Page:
For anyone who is new in the PC gaming, it is safe to say that you might be confused as well as overwhelmed by all the graphical options that you have available in the settings of any game you are playing.
I will be honest, I was confused too when I fired up Max Payne for the first time and was taken aback with by so many options.
While the good thing is that most options were pretty self-explanatory, the one option that managed to stick out the most was V-sync. So, what exactly is V-Sync? Well, understanding the technology is not all that difficult, but I am going to do people one up, and explain everything in detail.
What Does V-Sync Do?
V-Sync or vertical synchronization is basically a feature that serves the purpose of reducing the screen tearing that happens when you move your mouse on your screen.
In case you are wondering why the screen tearing happens, or when it happens, it only happens when the FPS in your game end up going higher than the refresh rate of your monitor. To further simplify it, imagine a scenario where you are playing a game and you are getting a 100 frames per second, but your monitor’s max refresh rate is 60 Hertz.
This means that your monitor can only display 60 frames per second. Since you are going higher than the set limit, the screen tearing will start being introduced in the game, and trust me, it does not look good.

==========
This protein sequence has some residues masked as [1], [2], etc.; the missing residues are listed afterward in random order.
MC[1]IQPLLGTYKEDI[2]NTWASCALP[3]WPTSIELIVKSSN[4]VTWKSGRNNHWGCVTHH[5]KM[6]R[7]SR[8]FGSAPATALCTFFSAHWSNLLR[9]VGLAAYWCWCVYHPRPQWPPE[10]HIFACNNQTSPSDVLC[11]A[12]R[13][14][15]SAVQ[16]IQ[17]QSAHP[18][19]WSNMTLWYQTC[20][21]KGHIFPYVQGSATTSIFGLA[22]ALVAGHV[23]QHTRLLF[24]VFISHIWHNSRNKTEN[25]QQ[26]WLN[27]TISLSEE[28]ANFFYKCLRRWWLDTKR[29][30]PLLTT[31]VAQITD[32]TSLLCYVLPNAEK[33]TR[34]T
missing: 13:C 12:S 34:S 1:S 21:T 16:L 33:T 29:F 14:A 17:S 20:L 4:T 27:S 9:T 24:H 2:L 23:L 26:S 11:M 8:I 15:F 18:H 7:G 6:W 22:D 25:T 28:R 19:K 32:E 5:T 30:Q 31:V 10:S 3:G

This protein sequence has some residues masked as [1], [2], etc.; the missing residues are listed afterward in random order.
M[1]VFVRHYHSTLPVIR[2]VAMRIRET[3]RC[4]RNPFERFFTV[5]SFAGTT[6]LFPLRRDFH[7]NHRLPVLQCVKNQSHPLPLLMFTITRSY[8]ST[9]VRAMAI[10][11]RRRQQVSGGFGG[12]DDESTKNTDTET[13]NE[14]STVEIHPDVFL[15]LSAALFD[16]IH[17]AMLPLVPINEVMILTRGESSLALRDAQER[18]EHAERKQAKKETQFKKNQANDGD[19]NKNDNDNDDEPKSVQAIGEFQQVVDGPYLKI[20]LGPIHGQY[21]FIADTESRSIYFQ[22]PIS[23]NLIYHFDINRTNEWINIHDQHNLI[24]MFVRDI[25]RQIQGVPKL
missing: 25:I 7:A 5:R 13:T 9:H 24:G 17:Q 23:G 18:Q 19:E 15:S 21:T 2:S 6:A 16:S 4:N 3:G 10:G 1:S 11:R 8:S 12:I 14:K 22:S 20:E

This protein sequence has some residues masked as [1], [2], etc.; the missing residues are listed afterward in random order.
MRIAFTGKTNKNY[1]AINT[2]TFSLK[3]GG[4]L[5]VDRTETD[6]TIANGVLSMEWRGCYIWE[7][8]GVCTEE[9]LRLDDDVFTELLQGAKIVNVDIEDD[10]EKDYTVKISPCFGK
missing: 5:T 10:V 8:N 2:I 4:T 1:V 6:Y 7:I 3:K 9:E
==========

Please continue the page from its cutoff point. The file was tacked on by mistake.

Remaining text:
Yes, there are monitor with higher refresh rate all the way up to 240 Hz. Many people think that the screen tearing issues don’t happen on those monitors, but in fact, they do, as long as your graphics card is pushing more frames than the refresh rate itself, the screen tearing is going to happen.
However, if you turn on the v-sync, then option will cap the maximum frame rate and allow it to match the frame rate of the monitor.
For instance, if you cap the frame rate in the game that runs at 100 frames per second, it will match the refresh rate of your monitor, and come down to 60. Many people think that this slows down the performance of the game, where in fact it does not. It just caps the maximum frame rate of your game.
Now the drawback to this is that if you are used to playing games at higher refresh rate, the 60 frame cap might be a bit painful for you to get used to.
What’s the Alternative?
This is when things start getting interesting.
If look at your stock monitors, there are no solutions.
However, the good thing is that the industry has matured enough to provide us with alternatives that can handle the screen tearing that is caused by v-sync being off. If you are not familiar with it, I am talking about G-Sync, as well as FreeSync.
The G-Sync technology is hardware based and is used by Nvidia – the company provides G-Sync modules to monitor manufacturers, and they put these modules into their monitors, ultimately causing the price to go up.
Alternatively, FreeSync is free and will run over DisplayPort cable, all you need is an AMD graphics card and a monitor that supports FreeSync. Now as you would expect, both technologies are not cross compatible, which means that a Nvidia card must be paired with a G-Sync enabled monitor, and an AMD card must be paired with a FreeSync enabled monitor, because otherwise, these features won’t work.